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$36,000 not paid yet to struggling family who cared for stolen, abandoned dog

By Jenna Bree

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    LAYTON, Utah (KSTU) — Mariah Mills and her four kids took care of ‘Reo’ the Shih Tzu for days before he was safely returned to his owners.

“He was cute,” she said. “He’s adorable. We loved playing with him. It’s not that big of a deal.

She and her family have been unsheltered for the last two years, living in a trailer in desperate need of replacement.

“If we can get into the KOA, cool,” she said. “If we can get into another mobile home park, cool. Like, that’s what that’s all we want.”

When ‘Reo’ was found, the $2,500 reward went to the man who told police where to find the dog. The Nomad Alliance, the Salt Lake City nonprofit dedicated to ending homelessness, set up a GoFundMe, hoping community members might help out.

“All of a sudden, it didn’t become just about reward money for the dog, but let’s help his family get into a stable housing situation and get the kids off the street,” said Soren Simonsen, Volunteer and Board Member.

That fundraiser was originally started to raise the $2,500 dollars in reward money the Mills family never got, but once community members saw their story, it blew up, and neither the Nomad Alliance nor the Mills ever could’ve imagined more than $36,000 being raised.

“We’ve already started purchasing auto parts for their vehicle so that it can safely tow the trailer and get it where it needs to go,” said Simonsen. “We’ve been diligently reaching out to places where they can camp, safe legal campsites that have RV hookups and things like that.”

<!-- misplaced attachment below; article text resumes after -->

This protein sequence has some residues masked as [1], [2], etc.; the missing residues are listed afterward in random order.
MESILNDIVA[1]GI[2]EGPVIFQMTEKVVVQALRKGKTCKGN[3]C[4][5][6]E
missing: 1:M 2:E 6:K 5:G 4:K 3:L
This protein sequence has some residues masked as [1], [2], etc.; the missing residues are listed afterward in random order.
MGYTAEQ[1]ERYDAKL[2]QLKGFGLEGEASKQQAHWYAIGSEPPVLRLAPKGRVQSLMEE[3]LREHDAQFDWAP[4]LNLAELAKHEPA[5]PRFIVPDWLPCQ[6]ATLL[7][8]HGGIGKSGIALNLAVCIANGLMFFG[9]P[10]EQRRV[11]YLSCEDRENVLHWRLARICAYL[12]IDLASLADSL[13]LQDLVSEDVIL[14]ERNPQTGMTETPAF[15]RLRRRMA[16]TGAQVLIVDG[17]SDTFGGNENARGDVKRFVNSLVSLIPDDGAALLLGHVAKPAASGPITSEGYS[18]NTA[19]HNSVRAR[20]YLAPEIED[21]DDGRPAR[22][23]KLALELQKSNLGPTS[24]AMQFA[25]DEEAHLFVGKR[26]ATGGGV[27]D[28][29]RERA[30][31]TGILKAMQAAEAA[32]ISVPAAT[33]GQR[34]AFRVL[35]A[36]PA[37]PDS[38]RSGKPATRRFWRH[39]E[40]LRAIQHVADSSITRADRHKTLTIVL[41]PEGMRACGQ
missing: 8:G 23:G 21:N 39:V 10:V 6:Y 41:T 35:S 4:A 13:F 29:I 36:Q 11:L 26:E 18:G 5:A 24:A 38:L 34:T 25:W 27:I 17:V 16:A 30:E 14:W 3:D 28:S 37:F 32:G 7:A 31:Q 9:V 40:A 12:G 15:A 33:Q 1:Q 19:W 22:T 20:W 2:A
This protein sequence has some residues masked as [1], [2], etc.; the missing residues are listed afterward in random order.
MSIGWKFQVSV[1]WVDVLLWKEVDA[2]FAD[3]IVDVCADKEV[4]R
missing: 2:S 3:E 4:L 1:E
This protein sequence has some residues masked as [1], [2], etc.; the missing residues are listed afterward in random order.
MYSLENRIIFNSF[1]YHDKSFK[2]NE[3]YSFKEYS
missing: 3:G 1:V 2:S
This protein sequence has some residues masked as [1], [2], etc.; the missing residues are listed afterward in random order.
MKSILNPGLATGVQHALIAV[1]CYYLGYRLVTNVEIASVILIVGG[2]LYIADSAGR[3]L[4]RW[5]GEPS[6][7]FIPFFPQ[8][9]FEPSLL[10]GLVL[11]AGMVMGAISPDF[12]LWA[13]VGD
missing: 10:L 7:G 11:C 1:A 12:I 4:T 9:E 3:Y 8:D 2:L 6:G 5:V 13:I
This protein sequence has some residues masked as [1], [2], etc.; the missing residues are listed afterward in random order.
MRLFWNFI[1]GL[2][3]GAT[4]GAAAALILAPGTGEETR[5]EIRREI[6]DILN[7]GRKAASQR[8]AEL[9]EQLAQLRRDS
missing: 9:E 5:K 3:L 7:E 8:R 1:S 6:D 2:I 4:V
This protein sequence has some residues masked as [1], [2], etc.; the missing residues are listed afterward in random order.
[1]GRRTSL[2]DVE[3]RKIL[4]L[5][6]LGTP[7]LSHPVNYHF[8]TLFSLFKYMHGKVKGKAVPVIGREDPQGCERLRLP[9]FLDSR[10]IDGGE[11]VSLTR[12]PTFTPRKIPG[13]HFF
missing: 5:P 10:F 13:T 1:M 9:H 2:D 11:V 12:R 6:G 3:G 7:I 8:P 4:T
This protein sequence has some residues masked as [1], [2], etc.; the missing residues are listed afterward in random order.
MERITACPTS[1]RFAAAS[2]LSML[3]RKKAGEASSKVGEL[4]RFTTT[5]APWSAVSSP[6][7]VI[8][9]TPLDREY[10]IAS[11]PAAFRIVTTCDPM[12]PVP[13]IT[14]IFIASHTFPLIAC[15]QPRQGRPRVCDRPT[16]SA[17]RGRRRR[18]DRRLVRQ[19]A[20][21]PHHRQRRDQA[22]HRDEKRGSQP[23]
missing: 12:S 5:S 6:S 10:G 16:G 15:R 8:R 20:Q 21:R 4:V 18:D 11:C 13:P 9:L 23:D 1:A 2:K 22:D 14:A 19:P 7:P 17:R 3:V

However, Mills claims the Nomad Alliance is withholding the money. A woman who used to be involved with the nonprofit sent an email to Utah’s Office of Homeless Services, a formal complaint that they are now looking into.

She wrote in part that the Nomad Alliance is “making false accusations and demeaning the Mills family,” “This “Non-profit” has traumatized 4 little children,” “This family is a victim of abuse by a non-profit” and “Nomad Alliance is not being realistic with the GoFundMe funds.”

“I want to be left alone,” said Mills. “I just want the trailer that was promised, because it’s bigger and it’s newer than what I have, and I want to be left alone.”

The Nomad Alliance fundraiser goal was clear, and the donors want a permanent housing solution for the Mills, said Kseniya Kniazeva, Executive Director.

“They were very clear that they did not want any cash to be given to the parents, and that this was specifically to house the children,” she said.

These allegations are heartbreaking, said Kniazeva. The nonprofit has not directly dispersed the funds because they are ensuring the couple, who have a history of drug use, cannot use the money for any nefarious activity, she explained, and they are trying to enter an agreement with them, but they are not complying.

“We as the Nomad Alliance believe in solving homelessness,” she said. “We believe in housing people; we do not enable and we do not gift money for people to use however they may.”

If Mills is not willing to comply with an agreement, the Nomad Alliance will return all of the money back to each donor.

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